Thai king treated for several illnesses

Thailand’s King Bhumibol Adulyadej attends a concert at Siriraj hospital in September 2010. He has been seen little since. Source: Wikimedia


Thailand’s royal palace has released an ambiguous health report on the country’s ailing 88-year-old king, the world’s longest-reigning monarch, describing what appears to be a new bout of lung infection and occasional fever with rapid breathing.

It raised concerns about King Bhumibol Adulyadej, who has spent most of the past six years living in a Bangkok hospital.

The Royal Household Bureau said the king had suffered from a fever for two weeks and tests found “an infection in the lower part of the lungs” and an infection in his blood as well as inflammation in his right knee.

“His majesty will go to the Chitralada Palace [in Bangkok] for a change of atmosphere,” said a palace official.

He had received oxygen, intravenous antibiotics and other medication, it announced, adding that “currently, the king’s fever has eased but his breathing is occasionally faster than normal, while his pulse and blood pressure are normal”.

Bhumibol, who took the throne in 1946, disappeared from public life in recent years due to ill health.

The deeply revered king is a constitutional monarch with few formal political duties but has been regarded as a stabilising and unifying figure for Thailand, which has experienced a decade of political turmoil.

Many regard him as a divine, father figure. His December 5 birthday is celebrated as Father’s Day in Thailand and the country is currently covered in posters trying to persuade the king’s subjects to “bike for Dad”.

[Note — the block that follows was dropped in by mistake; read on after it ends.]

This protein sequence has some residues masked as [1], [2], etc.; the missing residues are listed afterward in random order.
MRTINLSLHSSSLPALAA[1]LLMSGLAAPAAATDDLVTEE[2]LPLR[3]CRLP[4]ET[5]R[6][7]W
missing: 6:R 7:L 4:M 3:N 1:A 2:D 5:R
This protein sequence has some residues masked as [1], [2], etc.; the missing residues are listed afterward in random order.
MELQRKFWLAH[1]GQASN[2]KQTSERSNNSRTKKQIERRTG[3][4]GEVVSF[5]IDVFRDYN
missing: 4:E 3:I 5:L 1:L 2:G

Concern about his health grew when Bhumibol missed an annual audience to mark his birthday but he made a rare public appearance on December 14.

Hundreds of people lined the streets as the king left Bangkok’s Siriraj Hospital on Monday, Reuters reported.

Thailand’s political instability has partly been fuelled by the king’s poor health. The heir apparent, Crown Prince Vajiralongkorn, does not command the same affection as his father, despite a national campaign to boost his support.

The May 2014 coup was seen largely as a move by the military to ensure it held the levers of power when Bhumibol dies.

Last month. the head of the veterinary school at Kasetsart University said Bhumibol’s dog, Tongdaeng, died after having several illnesses.

The dog, whom the king reportedly rescued from an alley, is at the centre of insult and sedition charges against a Thai factory worker.

A Thai military court last month charged Thanakorn Siripaiboon with making a “sarcastic” social-media remark about the dog. The court did not reveal what the post said but and also charged Thanakorn with sedition and insulting the king.

Thailand’s strict lese-majeste laws make it illegal to insult the monarch or his direct family, although it does not mention his pets.